Air study delays NW Colo. drilling plan
DENVER ” Concerns about the cumulative impact of energy development have prompted federal officials to take a closer look at the potential effects of roughly 3,000 new gas wells on air quality in northwest Colorado.
The Bureau of Land Management is working with the Environmental Protection Agency on an air-quality study as part of the review of development plans for federal land in the Little Snake resource area in Moffat, Rio Blanco and Routt counties.
The study likely will delay oil and gas drilling in the area because it will push back release of the final plan, originally expected in November.
Officials who reviewed the draft plan wanted a more in-depth study of potential impacts on air quality, because no such study had ever been done for that part of the state, said Larry Svoboda, director of the National Environmental Policy Act program for the regional EPA office in Denver.
Of particular concern, Svoboda said, are the five national parks and wilderness areas near the planning area.
Those areas enjoy the highest level of protection under federal clean-air laws.
Environmentalists and community activists who have criticized the BLM plan said the decision to do a thorough air-quality study underscores growing concerns about the effects of energy development in western Colorado. The western part of the state is one of the hot spots in the statewide natural gas boom.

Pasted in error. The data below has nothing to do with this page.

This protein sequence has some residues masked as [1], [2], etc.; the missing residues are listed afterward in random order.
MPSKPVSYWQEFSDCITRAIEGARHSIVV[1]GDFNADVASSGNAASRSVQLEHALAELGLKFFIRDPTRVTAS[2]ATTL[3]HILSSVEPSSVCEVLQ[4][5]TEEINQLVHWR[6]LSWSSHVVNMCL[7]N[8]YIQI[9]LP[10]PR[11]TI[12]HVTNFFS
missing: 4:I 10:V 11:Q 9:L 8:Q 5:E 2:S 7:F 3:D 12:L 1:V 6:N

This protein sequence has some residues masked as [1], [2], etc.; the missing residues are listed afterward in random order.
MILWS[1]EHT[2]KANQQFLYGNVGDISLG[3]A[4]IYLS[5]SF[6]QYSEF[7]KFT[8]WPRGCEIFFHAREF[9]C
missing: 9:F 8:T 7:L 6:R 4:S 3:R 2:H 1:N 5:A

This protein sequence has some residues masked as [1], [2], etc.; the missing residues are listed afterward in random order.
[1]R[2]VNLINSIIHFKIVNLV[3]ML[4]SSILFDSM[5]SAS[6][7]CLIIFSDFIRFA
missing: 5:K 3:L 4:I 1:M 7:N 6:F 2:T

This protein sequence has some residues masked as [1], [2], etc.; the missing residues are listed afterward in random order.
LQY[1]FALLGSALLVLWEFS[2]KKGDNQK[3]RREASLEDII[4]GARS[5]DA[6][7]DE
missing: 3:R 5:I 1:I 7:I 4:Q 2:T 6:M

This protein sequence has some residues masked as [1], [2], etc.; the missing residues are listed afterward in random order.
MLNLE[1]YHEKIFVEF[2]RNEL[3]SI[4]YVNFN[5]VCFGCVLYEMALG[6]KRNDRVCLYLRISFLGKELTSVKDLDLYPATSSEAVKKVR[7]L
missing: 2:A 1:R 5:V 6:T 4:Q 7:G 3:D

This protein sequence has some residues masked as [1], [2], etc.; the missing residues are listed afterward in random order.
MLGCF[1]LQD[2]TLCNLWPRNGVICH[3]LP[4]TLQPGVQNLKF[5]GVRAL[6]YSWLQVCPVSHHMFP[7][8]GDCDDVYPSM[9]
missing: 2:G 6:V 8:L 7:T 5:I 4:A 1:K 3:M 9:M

“People are raising concerns about the impacts to air and water,” said Suzanne Jones, regional director of The Wilderness Society. “I think it’s a theme you’re going to see into the future.”
Moffat County officials, though, said air-quality studies should be done for specific projects, not as part of the environmental impact statement.
“It looks like we’re being singled out,” Moffat County Commissioner Tom Gray said. “To have a wrench tossed in like this at the end is pretty disappointing.”
The county commissioners recently lashed out at Gov. Bill Ritter and his administration for recommending that no drilling take place in the 81,000-acre Vermillion Basin, a scenic badlands in the planning area.
Commissioners said that would reduce the county’s share of taxes and mineral royalties.
The preliminary management plan, released in February, contains four alternatives. The one backed by the BLM projects 3,031 wells over 1.3 million acres over 20 years.
The BLM says the plan would close about 8.5 percent of the land to oil and gas drilling, up from about 4 percent now. The agency has proposed limiting drilling in the Vermillion basin to just 1 percent of the land at any one time.
But environmentalists note that the BLM said in 2000 that 77,000 acres in the basin contained “wilderness character.” A group of area residents called Friends of Northwest Colorado proposed an alternative that prohibits drilling in Vermillion Basin.
The BLM estimates there entire planning area has 9.9 trillion cubic feet of recoverable natural gas.